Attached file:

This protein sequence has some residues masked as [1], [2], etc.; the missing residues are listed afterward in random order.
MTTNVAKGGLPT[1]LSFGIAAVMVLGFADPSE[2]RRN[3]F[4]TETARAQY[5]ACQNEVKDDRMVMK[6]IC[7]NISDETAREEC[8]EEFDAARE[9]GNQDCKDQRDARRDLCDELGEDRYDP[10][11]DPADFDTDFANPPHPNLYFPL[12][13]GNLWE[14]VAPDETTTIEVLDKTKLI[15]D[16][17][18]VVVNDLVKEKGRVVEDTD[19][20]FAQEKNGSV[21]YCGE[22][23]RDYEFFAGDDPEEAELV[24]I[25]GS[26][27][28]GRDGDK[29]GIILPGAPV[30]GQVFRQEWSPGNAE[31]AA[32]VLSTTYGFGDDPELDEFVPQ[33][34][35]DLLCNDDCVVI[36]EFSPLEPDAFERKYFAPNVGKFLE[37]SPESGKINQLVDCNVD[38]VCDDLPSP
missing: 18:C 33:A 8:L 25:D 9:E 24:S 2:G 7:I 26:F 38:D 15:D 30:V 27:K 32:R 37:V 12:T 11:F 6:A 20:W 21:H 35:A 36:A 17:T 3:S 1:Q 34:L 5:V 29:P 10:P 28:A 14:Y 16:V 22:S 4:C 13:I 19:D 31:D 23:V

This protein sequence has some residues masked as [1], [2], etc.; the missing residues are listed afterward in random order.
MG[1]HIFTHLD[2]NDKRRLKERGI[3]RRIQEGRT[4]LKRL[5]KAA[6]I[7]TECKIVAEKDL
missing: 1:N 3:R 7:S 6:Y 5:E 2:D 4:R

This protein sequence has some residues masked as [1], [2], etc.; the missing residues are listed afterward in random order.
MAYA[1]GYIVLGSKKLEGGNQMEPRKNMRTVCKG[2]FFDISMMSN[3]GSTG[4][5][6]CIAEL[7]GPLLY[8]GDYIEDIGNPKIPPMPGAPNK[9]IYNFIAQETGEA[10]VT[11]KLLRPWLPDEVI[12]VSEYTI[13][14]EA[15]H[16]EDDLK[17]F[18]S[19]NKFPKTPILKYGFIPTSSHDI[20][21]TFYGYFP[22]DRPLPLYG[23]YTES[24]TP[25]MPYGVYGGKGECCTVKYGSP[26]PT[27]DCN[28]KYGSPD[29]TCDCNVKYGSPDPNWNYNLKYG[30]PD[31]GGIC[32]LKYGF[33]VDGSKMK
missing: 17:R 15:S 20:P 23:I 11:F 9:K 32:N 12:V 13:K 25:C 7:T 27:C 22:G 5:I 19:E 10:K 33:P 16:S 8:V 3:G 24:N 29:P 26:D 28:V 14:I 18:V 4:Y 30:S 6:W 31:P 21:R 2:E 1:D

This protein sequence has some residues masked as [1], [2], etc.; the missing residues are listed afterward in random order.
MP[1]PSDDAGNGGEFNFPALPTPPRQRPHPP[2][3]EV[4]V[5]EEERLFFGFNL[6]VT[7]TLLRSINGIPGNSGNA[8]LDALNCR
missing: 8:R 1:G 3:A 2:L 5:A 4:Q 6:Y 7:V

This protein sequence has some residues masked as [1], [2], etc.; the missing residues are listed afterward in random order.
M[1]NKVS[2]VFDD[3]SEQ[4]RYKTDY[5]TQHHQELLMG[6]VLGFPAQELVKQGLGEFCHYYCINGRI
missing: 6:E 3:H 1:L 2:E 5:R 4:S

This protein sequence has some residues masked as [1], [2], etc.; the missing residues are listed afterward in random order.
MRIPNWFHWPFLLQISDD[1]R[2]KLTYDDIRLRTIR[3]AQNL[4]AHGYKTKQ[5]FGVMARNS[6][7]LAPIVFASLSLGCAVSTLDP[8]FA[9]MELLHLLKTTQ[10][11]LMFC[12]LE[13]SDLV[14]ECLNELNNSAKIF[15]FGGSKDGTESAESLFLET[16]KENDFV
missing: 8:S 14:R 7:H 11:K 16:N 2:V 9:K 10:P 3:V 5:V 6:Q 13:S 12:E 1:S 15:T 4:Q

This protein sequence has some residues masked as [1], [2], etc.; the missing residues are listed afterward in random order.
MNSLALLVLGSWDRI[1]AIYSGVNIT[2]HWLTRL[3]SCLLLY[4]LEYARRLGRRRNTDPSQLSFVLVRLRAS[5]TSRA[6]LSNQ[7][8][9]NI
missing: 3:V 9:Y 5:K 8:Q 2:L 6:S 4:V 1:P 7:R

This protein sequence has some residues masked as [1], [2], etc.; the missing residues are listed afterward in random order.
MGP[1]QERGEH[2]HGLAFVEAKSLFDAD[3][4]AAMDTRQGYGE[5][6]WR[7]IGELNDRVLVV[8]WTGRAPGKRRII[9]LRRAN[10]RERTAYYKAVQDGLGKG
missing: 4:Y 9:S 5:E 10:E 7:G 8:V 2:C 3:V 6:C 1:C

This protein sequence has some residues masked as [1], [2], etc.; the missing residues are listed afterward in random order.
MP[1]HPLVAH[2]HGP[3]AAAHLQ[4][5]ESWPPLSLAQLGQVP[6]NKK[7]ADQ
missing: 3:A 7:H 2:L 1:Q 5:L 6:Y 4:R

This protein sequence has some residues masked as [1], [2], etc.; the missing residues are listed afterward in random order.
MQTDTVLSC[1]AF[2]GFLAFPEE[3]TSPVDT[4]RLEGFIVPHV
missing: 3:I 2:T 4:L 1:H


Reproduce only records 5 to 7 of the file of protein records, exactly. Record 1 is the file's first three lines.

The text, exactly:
This protein sequence has some residues masked as [1], [2], etc.; the missing residues are listed afterward in random order.
M[1]NKVS[2]VFDD[3]SEQ[4]RYKTDY[5]TQHHQELLMG[6]VLGFPAQELVKQGLGEFCHYYCINGRI
missing: 6:E 3:H 1:L 2:E 5:R 4:S

This protein sequence has some residues masked as [1], [2], etc.; the missing residues are listed afterward in random order.
MRIPNWFHWPFLLQISDD[1]R[2]KLTYDDIRLRTIR[3]AQNL[4]AHGYKTKQ[5]FGVMARNS[6][7]LAPIVFASLSLGCAVSTLDP[8]FA[9]MELLHLLKTTQ[10][11]LMFC[12]LE[13]SDLV[14]ECLNELNNSAKIF[15]FGGSKDGTESAESLFLET[16]KENDFV
missing: 8:S 14:R 7:H 11:K 16:N 2:V 9:K 10:P 3:V 5:V 6:Q 13:S 12:E 1:S 15:T 4:Q

This protein sequence has some residues masked as [1], [2], etc.; the missing residues are listed afterward in random order.
MNSLALLVLGSWDRI[1]AIYSGVNIT[2]HWLTRL[3]SCLLLY[4]LEYARRLGRRRNTDPSQLSFVLVRLRAS[5]TSRA[6]LSNQ[7][8][9]NI
missing: 3:V 9:Y 5:K 8:Q 2:L 6:S 4:V 1:P 7:R